On the back of a novel I ordered from Amazon--it doesn't really matter what it is or who it's by--there's some boilerplate written by the publisher meant to make me want to read (well, at least buy) the book. I'm told, in black on pale blue, I'll like this novel for its 'observations', its 'language', and its 'narrative'. Had I seen this description before I ordered the novel, I never would have bought it. What's happened to plot and characters? And any novel praised for its language, I find particularly suspect. This one, I'm told, has 'precise and brilliant' language. The only thing worse would be if it were 'poetic'.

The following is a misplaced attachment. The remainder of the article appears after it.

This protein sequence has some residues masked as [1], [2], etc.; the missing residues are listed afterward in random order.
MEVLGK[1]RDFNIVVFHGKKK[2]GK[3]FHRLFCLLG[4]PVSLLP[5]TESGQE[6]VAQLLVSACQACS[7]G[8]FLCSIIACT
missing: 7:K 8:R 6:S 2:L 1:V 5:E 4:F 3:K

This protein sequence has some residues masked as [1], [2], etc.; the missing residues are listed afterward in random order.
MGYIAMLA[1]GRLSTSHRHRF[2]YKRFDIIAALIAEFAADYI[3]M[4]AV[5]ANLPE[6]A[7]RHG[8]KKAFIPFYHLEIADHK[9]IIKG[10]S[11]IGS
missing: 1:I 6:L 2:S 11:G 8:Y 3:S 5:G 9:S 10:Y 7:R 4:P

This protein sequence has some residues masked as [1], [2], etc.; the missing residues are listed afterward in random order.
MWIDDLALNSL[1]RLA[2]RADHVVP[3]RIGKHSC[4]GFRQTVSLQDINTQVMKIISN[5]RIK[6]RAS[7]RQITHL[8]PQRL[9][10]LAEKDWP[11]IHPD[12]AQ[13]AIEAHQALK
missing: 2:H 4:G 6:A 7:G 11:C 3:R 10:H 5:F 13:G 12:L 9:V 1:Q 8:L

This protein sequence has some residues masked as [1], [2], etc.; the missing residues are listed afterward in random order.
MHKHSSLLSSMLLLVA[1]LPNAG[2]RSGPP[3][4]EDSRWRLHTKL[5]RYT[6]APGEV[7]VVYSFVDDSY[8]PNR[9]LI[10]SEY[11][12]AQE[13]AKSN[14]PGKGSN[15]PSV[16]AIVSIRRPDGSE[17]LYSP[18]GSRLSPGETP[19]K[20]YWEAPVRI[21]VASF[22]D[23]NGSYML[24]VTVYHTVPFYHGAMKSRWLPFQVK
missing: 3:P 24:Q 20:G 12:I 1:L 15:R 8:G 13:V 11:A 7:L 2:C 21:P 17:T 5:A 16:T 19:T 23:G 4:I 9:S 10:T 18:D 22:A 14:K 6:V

It's not that I'm in favor of pedestrian observations and mangled language, but most of the contemporary novels I dislike, whatever they may be, are celebrated for their language. Ick. Narrative might interest me, but I'd never use the word. Rather, is it a good story?
I don't really remember what interested me in this particular novel. But I'm sure the reviewer--if it was a reviewer that clued me in--didn't praise the novel's 'language'.
Circe by Madeline Miller
2 hours ago